Everyone knows the rule about fishing for summer bass: Fish early and late in the day. Like “never play poker with a guy named Doc” or “never date anyone whose problems are bigger than your own,” “fish at first and last light” is sensible advice.
The reason seems obvious. Fish don’t like the glare and heat of the summer sun any more than you do, which is why largemouths, smallmouths, and all their prey become more active when the world cools down. Sounds reasonable enough, but a closer look at how bass and their prey react to light levels puts a different-and ultimately more useful-spin on summer bass fishing.
Dawn and Dusk
Studies of largemouths reveal that their increased feeding in dim conditions has little to do with comfort and everything to do with efficient foraging. In full light, bluegills, for example, can see bass better than bass can see them. But in low light, a bass’s eyes function better than a bluegill’s-and the visual advantage goes to the hunter.
With their limited vision at sunrise and sunset, prey fish have one survival mechanism: They disperse and freeze. To locate them, bass ease along the shadowy bottom with their eyes toward the surface, looking for hovering baitfish. It’s a good time of day to be a bass.
And it’s not a bad time of day to be a bass fisherman. On the early side of dawn and the late side of dusk, try a wobbling surface bait such as a Crazy Crawler or a Jitterbug, retrieved slowly and steadily. At first or last light, a softly fished popper or a Zara Spook is an excellent choice. You don’t need to make much noise with the lure-after all, bass are on the prowl for prey that are trying not to make any at all.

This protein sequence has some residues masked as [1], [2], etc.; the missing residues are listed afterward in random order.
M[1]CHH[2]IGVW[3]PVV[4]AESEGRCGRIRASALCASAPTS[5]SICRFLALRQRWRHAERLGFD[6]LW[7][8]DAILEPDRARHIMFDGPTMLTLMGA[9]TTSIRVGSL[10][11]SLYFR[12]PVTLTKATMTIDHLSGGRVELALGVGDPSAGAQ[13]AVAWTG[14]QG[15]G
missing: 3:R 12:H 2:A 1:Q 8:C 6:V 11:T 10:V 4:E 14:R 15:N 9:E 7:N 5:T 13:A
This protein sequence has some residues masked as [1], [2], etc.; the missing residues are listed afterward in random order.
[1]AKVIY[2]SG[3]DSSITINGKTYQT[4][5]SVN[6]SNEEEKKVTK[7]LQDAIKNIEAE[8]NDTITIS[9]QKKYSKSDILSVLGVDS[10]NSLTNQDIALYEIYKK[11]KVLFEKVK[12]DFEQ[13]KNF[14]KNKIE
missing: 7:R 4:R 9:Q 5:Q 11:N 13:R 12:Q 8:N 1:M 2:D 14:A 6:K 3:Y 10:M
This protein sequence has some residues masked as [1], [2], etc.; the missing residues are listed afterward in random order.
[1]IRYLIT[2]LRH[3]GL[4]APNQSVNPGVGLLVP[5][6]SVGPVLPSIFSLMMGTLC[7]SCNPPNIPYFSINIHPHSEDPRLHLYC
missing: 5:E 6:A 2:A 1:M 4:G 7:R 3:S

Morning and Afternoon
Once the sun hits the water, prey fish find protection in cover and in schools. Schooling makes it difficult for a predator to target individual prey, confounding bass in the same way a flock of ducks does a hunter. The key for bass and waterfowlers alike is to pick a single target.
[NEXT “Story Continued…”] Largemouths and smallmouths do so by foraging in groups, which allows one bass to intercept a single baitfish that is fleeing other bass. Here’s where the faster topwater baits work best. Anglers often talk of ripping a popper or chugger, squealing a buzzbait, or bulging the surface with a spinnerbait in order to trigger a strike, and such an approach fits with the way bass encounter their quarry as the morning brightens or the afternoon shadows lengthen. Make some noise. If nothing else, the resulting commotion may sound like a school of predators at work, and a hungry bass knows what that means.
As the sun climbs higher, the aggressive foraging dies down. Some prey fish form open-water schools. Others hide in the densest weeds or hold in shallow, shaded water.
During these hours, largemouths retreat to cover or drop down to deep weed edges, and they change from stalkers or cooperative feeders to what biologists call sit-and-wait predators. That is, they hide in the shade, where they gain a visual advantage over any forage that comes too close. The effect is similar to looking out a window from a darkened room-you can see into the light but can’t be seen in return.
This is the time of day to work the weed edges using a slow, vertical presentation with a plastic worm, lizard, or other realistic soft bait. When the sun reaches its high point, try tickling the green ceiling over the bass’s head with a plastic frog or a mouse.
Smallmouths rely more on depth to retain the light advantage. Their chief summer forage is crayfish, which scuttle along the bottom. Bass look for them along shoals or dropoffs. If smallmouths find weedbeds with minnows, they’ll stop in, but charging baitfish in full light is an inefficient strategy unless the bait are there in good numbers. If they are, Rattlin’ Rogues, topwaater poppers, or floating stickbaits make good choices. If they aren’t, dig out the tube jigs in crayfish colors and hit the shaded edges of the dropoffs, where the hunting is good, and it’s twilight all afternoon for both the bass and any angler who takes advantage of the opportunity.